Anointing of the Sick III
We are continuing to look at the Sacrament of Anointing of the Sick and now it’s time to turn to the ritual itself to see what it contains. While there are a number of rituals that can be used given various circumstances, we are going to look at the ritual for an Anointing Outside of Mass, which gives us the most complete picture of the ritual.
The first part of the ritual is the usual Sign of the Cross and greeting and an optional Sprinkling Rite followed by the Instruction on the Sacrament, in the Introduction we see two things emphasized – the first is the healing nature of Christ, of how the sick were drawn to Him and His power to heal, the second we hear is a quotation from the Letter of St. James which urges the sick to call upon the priest for an anointing which will lead to the Lord “raising them up” (whether to good health or, as the case may be, to eternal life). Following the Introduction it is appropriate for the sick person to make a good confession, or if that does not take place at that time, then a Penitential Act takes place, urging the sick person to seek forgiveness for one’s sins and then follows a short reading from scripture.
Following these introductory rites we move into the Liturgy of the Anointing. This part of the ritual begins with a short litany, asking God’s help for the sick person and calling upon His mercy. Following the litany the priest will then lay his hands on the head of the sick person – we have talked about the ancient gesture of the “laying on of hands” in prior articles and so we won’t repeat that discussion here, but will point out once again that it is associated with calling down the Holy Spirit and asking God to make His power manifest in a specific way, in this case, for healing. There is then a brief prayer of thanksgiving over the blessed oil, giving praise to God for His power and the way He uses that power for our sanctification, then there is the anointing itself.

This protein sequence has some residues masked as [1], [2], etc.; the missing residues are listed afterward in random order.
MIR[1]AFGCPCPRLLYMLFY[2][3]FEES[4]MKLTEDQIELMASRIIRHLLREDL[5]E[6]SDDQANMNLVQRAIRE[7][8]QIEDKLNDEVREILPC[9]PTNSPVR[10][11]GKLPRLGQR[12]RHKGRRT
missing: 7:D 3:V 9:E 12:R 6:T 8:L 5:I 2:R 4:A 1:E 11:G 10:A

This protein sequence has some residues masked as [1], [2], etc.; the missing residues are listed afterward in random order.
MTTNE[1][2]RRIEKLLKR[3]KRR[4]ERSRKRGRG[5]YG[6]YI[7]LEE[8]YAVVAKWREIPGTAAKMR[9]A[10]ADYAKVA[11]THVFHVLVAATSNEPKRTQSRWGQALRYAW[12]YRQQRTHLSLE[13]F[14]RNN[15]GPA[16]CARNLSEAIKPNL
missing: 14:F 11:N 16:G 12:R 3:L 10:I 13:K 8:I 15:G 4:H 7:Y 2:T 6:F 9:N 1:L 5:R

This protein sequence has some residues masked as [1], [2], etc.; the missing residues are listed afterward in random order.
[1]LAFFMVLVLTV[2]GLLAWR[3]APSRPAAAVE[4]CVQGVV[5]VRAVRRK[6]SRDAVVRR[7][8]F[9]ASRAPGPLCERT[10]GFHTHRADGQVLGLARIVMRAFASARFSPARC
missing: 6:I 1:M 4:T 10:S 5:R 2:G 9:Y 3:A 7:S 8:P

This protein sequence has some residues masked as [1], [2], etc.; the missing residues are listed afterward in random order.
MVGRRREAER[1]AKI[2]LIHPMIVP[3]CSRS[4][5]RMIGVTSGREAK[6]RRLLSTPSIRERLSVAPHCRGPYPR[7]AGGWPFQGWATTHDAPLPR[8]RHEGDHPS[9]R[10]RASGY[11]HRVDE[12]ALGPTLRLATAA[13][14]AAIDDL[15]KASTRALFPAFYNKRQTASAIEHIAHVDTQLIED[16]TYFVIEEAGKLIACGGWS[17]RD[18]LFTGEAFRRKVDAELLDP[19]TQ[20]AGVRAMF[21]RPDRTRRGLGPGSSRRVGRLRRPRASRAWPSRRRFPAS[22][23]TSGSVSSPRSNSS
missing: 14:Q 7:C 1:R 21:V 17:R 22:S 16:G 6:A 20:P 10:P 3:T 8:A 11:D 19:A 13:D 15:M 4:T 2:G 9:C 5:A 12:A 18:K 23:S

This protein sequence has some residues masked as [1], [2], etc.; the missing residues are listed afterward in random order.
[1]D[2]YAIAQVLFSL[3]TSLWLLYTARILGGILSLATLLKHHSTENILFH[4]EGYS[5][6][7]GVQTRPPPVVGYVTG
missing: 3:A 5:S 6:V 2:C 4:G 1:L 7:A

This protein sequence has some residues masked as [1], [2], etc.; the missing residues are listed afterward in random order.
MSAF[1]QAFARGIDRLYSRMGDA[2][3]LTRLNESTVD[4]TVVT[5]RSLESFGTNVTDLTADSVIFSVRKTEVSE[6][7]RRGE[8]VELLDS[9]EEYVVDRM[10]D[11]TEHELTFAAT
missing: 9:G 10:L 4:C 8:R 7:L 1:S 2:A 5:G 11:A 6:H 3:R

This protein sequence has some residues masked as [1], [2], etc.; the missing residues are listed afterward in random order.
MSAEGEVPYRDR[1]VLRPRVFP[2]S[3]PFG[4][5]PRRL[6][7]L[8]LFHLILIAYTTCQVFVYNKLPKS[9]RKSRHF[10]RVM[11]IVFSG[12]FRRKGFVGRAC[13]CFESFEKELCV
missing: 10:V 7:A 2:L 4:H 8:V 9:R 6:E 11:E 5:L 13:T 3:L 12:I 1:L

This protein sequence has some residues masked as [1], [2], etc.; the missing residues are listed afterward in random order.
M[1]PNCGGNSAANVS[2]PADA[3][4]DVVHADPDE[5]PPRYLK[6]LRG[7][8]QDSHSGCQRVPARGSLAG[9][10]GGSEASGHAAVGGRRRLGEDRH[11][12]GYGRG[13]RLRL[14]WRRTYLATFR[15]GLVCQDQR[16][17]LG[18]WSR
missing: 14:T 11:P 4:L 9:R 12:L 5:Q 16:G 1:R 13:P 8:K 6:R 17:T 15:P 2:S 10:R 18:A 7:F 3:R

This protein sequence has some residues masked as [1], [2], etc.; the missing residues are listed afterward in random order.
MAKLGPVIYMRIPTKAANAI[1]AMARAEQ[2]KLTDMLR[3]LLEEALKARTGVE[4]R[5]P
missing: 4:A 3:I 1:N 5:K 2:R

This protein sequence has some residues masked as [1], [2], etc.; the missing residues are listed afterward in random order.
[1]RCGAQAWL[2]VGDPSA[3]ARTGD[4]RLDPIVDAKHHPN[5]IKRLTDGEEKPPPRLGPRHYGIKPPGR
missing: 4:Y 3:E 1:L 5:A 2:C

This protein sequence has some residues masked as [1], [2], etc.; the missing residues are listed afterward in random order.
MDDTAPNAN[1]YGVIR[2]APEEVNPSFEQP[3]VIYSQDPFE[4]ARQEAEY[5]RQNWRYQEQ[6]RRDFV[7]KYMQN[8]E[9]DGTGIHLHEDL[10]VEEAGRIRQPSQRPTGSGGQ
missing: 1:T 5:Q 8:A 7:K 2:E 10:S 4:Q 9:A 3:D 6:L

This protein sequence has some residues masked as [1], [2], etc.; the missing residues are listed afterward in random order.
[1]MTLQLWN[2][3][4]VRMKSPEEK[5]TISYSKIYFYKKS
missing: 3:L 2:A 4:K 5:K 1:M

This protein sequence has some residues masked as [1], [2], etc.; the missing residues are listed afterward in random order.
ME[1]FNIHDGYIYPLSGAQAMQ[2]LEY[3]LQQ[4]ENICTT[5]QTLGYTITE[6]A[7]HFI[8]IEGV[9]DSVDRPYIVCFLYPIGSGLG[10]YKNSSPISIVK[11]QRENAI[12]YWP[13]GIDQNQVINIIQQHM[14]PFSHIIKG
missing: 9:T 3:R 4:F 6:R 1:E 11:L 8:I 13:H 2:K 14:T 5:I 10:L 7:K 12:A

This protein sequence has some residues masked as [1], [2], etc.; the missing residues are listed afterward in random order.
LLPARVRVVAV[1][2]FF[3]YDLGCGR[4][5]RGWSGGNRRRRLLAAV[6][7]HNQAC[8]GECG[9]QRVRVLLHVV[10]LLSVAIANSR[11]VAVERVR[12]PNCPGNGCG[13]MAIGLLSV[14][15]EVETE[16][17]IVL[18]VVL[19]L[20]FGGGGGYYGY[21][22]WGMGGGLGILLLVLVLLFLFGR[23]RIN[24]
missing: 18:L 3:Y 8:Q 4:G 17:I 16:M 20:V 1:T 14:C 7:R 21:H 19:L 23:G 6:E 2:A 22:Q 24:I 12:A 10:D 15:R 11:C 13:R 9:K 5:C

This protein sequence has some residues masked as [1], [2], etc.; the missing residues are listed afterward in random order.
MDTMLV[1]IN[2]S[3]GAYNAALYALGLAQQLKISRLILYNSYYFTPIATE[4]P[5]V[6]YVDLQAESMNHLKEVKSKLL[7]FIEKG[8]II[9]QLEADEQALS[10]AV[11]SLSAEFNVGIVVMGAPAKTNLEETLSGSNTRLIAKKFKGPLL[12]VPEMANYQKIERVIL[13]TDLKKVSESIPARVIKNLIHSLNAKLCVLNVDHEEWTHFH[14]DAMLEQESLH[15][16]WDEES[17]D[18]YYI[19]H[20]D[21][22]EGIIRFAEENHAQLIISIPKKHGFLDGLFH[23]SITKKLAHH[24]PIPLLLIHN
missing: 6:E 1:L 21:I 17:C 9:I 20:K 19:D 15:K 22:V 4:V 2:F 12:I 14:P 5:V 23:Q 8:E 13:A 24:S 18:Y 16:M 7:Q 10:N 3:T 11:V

In the Sacrament of the Anointing of the Sick, the priest will anoint both the forehead of the sick person as well as the palms of the hands. While he anoints the forehead with the Oil of the Sick in the sign of the cross, he prays, “Through this holy anointing may the Lord in his love and mercy help you with the grace of the Holy Spirit.” As he anoints the palms of the hands he prays, “may the Lord who frees you from sin save you and raise you up.” Note that these anointings and the words that are prayed constitute the matter and form of the sacrament – the matter is the anointing with the oil and the form are the words that are prayed with the anointing. Following the anointing itself a prayer is prayed, then the Our Father and, if appropriate, the Eucharist is received, followed by a Prayer after Communion and a final blessing.
As I noted earlier in this article there are numerous variations on this basic ritual to take into account various situations, so, for instance, there is a shorter ritual designed to be used in hospitals or institutions where there may be a number of people to be anointed or when time is of the essence, there is a ritual for anointing within a Mass and then there are special prayers for use when someone is dying and rituals which include emergency situations, or Christian Initiation for the dying (including baptism, confirmation and reception of the Eucharist). In our next article we are going to look at a few specific things surrounding Anointing of the Sick, including when one should be anointed.
(This article is part of a series of articles on The Sacraments which will appear in the bulletin over the course of this year.)
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